I have not seen her for almost a year now, but just the thought of her — knowing she is there where she has always been — soothes my spirit.

And that is also why the news of her present condition cuts me to the quick.

To my shame, I am partly responsible for her condition. My actions, though small compared to those of some, have helped to bring on this rapid change in her. Sadly, even visiting her can speed her decline.

Now I’m not sure any or even all of us can save her. When I was last with her, one touch told me something was wrong. She had spiked a high fever. I tried to convince myself that it was only temporary. Deep down, though, I knew. Despite all she has survived at the hands of men, all the insults she’s taken, this is one threat she can’t absorb. And yet I know that when I see her again, she will not betray her condition. She will appear as beautiful to me as ever.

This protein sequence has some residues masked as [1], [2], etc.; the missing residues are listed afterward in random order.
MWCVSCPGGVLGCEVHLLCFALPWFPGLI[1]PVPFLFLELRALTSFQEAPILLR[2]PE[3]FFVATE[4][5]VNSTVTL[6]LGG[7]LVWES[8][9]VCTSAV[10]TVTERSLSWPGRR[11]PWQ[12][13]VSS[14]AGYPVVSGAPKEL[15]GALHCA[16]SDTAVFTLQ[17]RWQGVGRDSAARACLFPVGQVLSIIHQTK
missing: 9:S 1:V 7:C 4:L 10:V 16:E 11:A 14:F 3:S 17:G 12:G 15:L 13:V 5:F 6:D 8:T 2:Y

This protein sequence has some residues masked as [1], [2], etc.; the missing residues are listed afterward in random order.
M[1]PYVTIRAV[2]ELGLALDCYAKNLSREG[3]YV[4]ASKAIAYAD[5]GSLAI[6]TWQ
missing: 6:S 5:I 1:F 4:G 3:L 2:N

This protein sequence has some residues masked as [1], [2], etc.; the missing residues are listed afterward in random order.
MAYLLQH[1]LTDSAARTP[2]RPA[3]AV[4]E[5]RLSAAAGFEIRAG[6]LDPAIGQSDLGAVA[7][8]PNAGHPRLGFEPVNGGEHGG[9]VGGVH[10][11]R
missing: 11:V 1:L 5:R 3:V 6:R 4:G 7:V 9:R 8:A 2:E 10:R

Still, I will know that inside she has changed. You see, my fears have been confirmed. The tests are back, and word has spread far and wide. There it was on the front page of the newspaper on Saturday: “Even Lake Superior warm this year.” But it was the subhead of the article that struck fear into me: “The surface is about 20 degrees warmer than usual, and its temperatures could reach a record in August.”

A deep sadness followed my fear. It wasn’t quite the great lake’s obituary I was reading, but it marked the passing of the body of water I’ve know most of my life. She will never be the same. Not in my lifetime and not even in my grandchildren’s lifetime.